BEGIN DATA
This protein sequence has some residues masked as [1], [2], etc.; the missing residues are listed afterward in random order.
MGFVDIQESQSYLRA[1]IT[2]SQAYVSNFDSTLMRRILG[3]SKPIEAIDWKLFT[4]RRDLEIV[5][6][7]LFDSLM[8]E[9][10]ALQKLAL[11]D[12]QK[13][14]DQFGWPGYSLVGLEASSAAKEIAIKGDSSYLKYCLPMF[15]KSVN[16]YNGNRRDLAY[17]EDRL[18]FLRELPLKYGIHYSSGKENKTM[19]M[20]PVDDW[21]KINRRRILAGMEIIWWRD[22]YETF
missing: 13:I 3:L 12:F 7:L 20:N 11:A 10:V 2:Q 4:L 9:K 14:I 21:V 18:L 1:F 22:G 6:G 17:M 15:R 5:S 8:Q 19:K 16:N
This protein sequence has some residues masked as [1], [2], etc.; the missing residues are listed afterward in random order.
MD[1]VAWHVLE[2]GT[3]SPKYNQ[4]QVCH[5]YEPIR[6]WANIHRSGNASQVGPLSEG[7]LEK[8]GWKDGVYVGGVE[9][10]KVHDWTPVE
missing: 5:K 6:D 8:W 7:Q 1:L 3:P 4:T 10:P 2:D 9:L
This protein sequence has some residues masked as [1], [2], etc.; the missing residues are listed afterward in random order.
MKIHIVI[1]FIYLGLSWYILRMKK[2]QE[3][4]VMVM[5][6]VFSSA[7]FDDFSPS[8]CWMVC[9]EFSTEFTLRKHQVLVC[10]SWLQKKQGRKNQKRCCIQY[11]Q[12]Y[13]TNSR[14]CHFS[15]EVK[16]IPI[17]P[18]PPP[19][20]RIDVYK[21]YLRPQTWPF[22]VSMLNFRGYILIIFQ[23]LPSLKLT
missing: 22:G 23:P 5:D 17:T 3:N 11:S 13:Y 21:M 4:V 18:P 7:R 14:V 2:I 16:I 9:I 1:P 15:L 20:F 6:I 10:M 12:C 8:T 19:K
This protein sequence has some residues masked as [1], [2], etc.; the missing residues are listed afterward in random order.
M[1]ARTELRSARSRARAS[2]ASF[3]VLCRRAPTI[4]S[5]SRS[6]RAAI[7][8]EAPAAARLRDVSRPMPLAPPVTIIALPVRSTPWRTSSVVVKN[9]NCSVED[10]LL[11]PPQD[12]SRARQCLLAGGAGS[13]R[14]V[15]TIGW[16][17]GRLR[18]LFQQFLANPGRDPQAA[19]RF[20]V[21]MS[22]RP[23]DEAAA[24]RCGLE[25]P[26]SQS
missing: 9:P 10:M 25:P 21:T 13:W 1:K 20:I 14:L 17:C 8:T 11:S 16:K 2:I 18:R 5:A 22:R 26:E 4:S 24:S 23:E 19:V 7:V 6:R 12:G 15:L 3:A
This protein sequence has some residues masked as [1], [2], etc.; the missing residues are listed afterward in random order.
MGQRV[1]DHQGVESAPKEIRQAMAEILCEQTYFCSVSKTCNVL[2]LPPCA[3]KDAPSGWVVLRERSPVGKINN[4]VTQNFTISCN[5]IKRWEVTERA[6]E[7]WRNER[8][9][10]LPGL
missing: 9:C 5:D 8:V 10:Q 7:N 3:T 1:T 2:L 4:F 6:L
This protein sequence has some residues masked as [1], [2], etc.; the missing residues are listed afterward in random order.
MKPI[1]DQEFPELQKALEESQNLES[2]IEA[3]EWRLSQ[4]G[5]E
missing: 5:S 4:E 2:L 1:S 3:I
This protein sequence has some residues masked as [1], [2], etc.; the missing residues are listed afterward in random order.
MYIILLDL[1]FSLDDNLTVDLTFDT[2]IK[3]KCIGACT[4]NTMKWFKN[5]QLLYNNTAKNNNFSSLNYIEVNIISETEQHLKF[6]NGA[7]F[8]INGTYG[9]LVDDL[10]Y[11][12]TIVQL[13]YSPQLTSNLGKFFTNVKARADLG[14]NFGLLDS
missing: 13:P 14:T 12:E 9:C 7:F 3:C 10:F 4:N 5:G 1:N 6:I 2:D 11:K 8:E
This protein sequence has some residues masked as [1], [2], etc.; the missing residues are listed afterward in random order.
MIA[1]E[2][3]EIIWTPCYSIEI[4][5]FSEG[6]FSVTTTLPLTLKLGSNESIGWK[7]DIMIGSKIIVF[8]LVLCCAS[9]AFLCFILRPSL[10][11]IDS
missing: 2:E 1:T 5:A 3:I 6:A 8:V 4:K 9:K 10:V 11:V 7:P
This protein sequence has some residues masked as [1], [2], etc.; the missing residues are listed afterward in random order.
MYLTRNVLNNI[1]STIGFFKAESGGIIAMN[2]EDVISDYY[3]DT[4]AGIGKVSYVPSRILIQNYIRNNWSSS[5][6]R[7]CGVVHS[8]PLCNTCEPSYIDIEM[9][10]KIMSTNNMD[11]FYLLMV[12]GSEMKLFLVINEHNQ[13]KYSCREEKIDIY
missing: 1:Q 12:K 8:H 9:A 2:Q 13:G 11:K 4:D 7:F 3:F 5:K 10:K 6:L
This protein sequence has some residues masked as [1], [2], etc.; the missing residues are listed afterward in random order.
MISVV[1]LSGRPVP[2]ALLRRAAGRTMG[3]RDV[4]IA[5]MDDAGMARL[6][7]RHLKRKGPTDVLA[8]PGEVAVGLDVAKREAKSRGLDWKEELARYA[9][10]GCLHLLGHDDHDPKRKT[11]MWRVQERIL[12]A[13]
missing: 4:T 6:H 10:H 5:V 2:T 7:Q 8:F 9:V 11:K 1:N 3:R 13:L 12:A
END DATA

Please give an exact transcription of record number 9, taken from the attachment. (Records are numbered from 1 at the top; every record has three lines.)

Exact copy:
This protein sequence has some residues masked as [1], [2], etc.; the missing residues are listed afterward in random order.
MYLTRNVLNNI[1]STIGFFKAESGGIIAMN[2]EDVISDYY[3]DT[4]AGIGKVSYVPSRILIQNYIRNNWSSS[5][6]R[7]CGVVHS[8]PLCNTCEPSYIDIEM[9][10]KIMSTNNMD[11]FYLLMV[12]GSEMKLFLVINEHNQ[13]KYSCREEKIDIY
missing: 1:Q 12:K 8:H 9:A 2:Q 13:G 11:K 4:D 7:F 3:F 5:K 10:K 6:L